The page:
Dye Transfer Technicolor was discontinued in 1974 in the USA and 1977 in England (A Few Dye Transfer Star Wars prints were struck back then). The process was again resumed in the late 1990’s, but now discontinued again. Technicolor had a lot of problems getting the dyes to stick to the new polyester film stock base.
Kodak’s current line of Vision Film Stock can look as good as Technicolor, but very few modern films are made with that look as an artistic decision. I personally like the old studio look of films, as a opposed to the grainy washed out look of many modern films.
65mm was a camera format, NOT a release format, 70mm was how it was sent to theatres (65mm picture + magnetic stereo sound areas). Very few theatres had the capabilities to run 70mm, most of them located in and around big cities. The prints were much heavier to ship, more costly to manufacture, etc.
All Hollywood 70mm films were printed down to 35mm (usually scope and 4 track magnetic stereo). In fact, in the 1950’s, stereo was a requirement, as 20th Century Fox did not put an optical soundtrack on the film. The stereo requirment disappeared by the early 1960’s.
The 35mm prints of Ben Hur always had the overture, intro music to part 2, and exit music. Many small town theatres would trim them off to cut running time, but they were always on the prints.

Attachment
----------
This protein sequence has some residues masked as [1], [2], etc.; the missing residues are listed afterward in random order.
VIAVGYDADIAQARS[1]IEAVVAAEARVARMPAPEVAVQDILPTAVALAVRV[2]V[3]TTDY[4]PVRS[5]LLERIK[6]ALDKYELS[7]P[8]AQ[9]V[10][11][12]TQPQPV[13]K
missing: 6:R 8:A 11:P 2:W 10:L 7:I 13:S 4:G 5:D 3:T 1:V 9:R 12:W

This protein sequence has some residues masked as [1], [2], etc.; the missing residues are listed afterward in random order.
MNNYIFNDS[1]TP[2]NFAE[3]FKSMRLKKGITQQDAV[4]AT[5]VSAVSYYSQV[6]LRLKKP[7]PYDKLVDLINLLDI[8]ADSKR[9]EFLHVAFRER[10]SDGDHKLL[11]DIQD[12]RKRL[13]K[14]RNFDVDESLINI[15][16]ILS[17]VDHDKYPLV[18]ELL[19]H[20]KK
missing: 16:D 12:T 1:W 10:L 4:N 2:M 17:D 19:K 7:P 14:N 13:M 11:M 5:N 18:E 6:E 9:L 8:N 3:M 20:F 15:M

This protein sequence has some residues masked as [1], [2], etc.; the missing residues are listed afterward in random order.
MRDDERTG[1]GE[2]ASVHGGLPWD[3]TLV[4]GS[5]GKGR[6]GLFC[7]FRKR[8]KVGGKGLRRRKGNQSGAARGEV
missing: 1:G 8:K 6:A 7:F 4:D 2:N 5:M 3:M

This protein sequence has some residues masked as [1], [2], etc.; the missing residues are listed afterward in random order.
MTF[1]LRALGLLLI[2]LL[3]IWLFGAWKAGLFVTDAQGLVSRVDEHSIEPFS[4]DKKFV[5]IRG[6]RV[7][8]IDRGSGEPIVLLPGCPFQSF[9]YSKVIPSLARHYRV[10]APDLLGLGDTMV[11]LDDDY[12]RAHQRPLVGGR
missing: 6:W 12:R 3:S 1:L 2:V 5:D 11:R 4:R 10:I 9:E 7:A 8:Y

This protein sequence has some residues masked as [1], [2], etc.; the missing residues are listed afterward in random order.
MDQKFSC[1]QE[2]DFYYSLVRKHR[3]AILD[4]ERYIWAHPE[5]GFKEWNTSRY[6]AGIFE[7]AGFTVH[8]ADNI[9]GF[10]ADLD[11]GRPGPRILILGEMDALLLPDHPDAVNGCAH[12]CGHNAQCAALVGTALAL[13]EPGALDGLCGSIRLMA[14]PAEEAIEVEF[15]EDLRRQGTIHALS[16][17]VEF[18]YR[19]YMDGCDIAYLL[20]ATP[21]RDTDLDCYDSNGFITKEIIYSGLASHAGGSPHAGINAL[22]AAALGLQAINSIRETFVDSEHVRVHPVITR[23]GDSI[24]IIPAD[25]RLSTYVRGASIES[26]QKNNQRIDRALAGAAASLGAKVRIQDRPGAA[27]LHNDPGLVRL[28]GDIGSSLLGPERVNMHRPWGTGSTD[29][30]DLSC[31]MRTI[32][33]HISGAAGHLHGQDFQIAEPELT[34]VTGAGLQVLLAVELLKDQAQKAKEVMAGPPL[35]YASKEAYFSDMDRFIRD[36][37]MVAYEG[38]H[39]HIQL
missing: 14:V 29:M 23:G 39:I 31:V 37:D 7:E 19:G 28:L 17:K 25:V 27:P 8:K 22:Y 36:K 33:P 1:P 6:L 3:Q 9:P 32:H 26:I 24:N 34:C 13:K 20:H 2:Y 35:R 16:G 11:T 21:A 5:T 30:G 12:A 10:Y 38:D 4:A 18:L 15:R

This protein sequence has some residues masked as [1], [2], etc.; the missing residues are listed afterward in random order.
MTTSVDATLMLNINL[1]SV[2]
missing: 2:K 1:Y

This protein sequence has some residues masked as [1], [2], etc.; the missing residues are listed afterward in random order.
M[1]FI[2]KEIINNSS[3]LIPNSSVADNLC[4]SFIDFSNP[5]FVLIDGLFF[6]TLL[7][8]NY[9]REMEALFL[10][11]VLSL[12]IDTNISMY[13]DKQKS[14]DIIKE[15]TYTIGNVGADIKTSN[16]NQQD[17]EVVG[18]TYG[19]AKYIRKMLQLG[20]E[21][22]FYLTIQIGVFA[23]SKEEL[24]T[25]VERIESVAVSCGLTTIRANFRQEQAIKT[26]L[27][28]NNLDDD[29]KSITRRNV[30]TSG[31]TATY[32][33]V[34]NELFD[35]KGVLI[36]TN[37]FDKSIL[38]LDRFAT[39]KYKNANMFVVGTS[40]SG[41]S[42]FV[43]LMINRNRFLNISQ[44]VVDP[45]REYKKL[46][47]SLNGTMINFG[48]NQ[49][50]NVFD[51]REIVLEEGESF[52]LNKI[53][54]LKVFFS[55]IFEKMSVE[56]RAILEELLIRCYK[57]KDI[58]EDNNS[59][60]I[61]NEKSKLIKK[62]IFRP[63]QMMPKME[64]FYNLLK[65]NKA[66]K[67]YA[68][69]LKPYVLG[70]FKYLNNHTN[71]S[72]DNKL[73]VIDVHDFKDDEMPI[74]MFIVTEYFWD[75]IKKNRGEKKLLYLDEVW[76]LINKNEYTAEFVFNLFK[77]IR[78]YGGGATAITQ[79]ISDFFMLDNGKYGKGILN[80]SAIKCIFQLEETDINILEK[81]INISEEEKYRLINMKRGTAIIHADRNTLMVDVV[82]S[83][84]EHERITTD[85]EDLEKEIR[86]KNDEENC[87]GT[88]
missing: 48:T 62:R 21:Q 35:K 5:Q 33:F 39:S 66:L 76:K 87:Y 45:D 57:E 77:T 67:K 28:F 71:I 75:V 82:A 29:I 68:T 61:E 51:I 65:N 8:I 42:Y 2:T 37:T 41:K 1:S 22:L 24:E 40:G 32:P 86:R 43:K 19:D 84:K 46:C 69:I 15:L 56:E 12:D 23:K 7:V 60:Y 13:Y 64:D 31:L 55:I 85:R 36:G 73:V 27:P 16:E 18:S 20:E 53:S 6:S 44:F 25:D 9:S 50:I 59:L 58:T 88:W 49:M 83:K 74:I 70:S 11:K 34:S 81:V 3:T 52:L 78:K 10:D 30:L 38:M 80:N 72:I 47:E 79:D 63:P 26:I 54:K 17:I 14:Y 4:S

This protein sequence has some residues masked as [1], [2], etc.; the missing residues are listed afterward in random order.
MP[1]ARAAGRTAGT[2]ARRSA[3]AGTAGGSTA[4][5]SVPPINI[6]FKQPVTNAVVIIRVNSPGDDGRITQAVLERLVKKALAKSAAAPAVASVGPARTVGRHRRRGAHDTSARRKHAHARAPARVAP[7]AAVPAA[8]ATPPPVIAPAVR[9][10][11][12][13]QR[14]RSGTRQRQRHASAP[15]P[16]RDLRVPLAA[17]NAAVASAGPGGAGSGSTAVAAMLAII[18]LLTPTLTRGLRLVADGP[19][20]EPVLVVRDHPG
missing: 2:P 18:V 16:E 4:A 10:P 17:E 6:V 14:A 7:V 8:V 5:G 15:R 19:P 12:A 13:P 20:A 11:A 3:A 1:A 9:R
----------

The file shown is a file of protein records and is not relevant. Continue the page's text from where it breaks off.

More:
To answer some questions from above…
Yes, Ben Hur was printed down to 35mm CinemaScope, even back in the 1950’s.
Yes, we raise the bottom and lower the top masking for CinemaScope.
Yes, one projector seems to be aimed slightly higher than the other when running CinemaScope. I hope to have that straighened out before the Black & Wide series next month. I was a spectator for Ben Hur, and I think it is the first time I was down in the audience for a scope film. You can not see a lot of these little imperfections from up in the booth.
Yes, the GWTW print sucked (scroll up, I warned everyone). These 1999 prints were indeed dye transfer technicolor, but they did a very poor job at the lab. The focus was soft (prints fault), and the sound seemed overcompressed.
Thank you Pete.
As to the picture, as William posted above:
You will have a full 1.37 aspect ratio picture within the scope 2.35 frame, with black on the sides.
I ran the chariot race reel from Ben Hur last night, and wow, the print is stunning and in Dolby Stereo.
The Gone With The Wind print is from the 1999 re-issue, which unfortunately, are all “side letterboxed” in a widescreen image. What this means to those watching it at the Loews Jersey is that the picture size will be somewhat smaller than the normal huge picture we normally present.